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Title: Les Chétifs : a critical edition
Author: Myers, Geoffrey M.
Awarding Body: University of Oxford
Current Institution: University of Oxford
Date of Award: 1975
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Les Chétifs is an episode in the twelfth century Crusade Cycle describing the fictitious adventures of a group of prisoners captured during the First Crusade. The present edition is based on all the known verse manuscripts, one manuscript in prose and a medieval Spanish translation. These versions have been compared in an analysis of the manuscript tradition and in detailed notes on the text. The edition itself has been laid out with the base text on one page, ard the variants on the facing page, whilst the prose version has been edited separately in an appendix. The texts have been provided with paleographic and literary notes, a full Table of Proper Names and a selective glossary. A full description of each manuscript is followed by an examination of a few facts preserved concerning some further manuscripts now lost. In the introduction all the major problems regarding the origins and development of the branch have been re-examined. The extant poem can be divided into three distinct episodes, each dominated by a different "Chétif". In the first, Richard de Chaumont fights a judicial duel on behalf of Corbaran, the captor of the prisoners, thereby securing their release. The second section sees Baudouin de Beauvais ridding the country of a terrible dragon, while in the third, Harpin de Bourges rescues Corbaran's nephew from a series of abductions. We have shown how the second of these episodes was interpolated after the composition of the other two. It has been claimed by many that Les Chétifs was written entirely, or mainly, in the orient. It is the contention of this thesis that this claim is unjustified and that the branch was composed in North Eastern France. Our refutation of the theory of oriental composition begins with a study of the provenance of the heroes, which illustrates how the original tale did indeed recount a real captivity, but that of a party of pilgrims from Fécamp, in Normandy, to Jerusalem, well before the First Crusade, The tale commemorating this event, long since lost, was to be incorporated, along with distant reminisceneas of the "Arrière-croisade" of 1101, into an early Cycle of the Crusade, which was later cast into a new cycle by Graindor de Douai in about 1190. Despite the oriental appearance of these original first and third episodes, it is certain that both were composed in Prance and based on medieval feudal and folk themes. Nevertheless there was no doubt a conscious effort on the part of successive authors and remanieurs to colour their work with genuine details of oriental life. The poem also includes certain topographical features of Syria and the Holy Land, but the overall impression is that they are vague and were probably borrowed from the Chanson d' Antioche and the Chanson de Jérusalem. In the early thirteenth century the cycle was subject to a further revision (probably at the time when the originally independent Swan-knight Cycle was affixed to it), and the episode of Baudouin de Beauvais and the dragon, which is of Armenian origin, was interpolated into it. It is this remaniement (and not that of Graindor de Douai, as has been hitherto supposed) that has survived and which is given in this edition. The general conclusion is that the branch of Les Chétifs was composed in various stages in Northern Prance. The language of the poet and that of most of the scribes localises the extant version to Picardy. The combined Swan-knight and Crusade Cycles, including Les Chétifs, were later abridged into a prose version, translated into Spanish and were recast into a final reworking known as the Second Cycle of the Crusade, in the mid-fourteenth century. The relationship between these three versions and the original verse redaction is the subject of one chapter, whilst another examines the extent to which Les Chétifs has left any influence on other works of the period.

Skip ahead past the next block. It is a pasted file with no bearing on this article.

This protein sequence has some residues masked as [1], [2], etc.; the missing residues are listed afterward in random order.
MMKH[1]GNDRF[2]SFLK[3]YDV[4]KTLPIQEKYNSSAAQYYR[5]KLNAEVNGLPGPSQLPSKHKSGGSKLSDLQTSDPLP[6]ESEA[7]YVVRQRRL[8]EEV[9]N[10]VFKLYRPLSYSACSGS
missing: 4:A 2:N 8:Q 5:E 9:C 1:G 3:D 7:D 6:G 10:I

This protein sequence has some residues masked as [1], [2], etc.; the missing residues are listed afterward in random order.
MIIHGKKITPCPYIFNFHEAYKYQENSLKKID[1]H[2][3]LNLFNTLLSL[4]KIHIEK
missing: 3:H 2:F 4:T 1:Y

Supervisor: Not available Sponsor: Not available
Qualification Name: Thesis (Ph.D.) Qualification Level: Doctoral
EThOS ID:  DOI: Not available
Keywords: Crusades ; First, 1096-1099 ; Poetry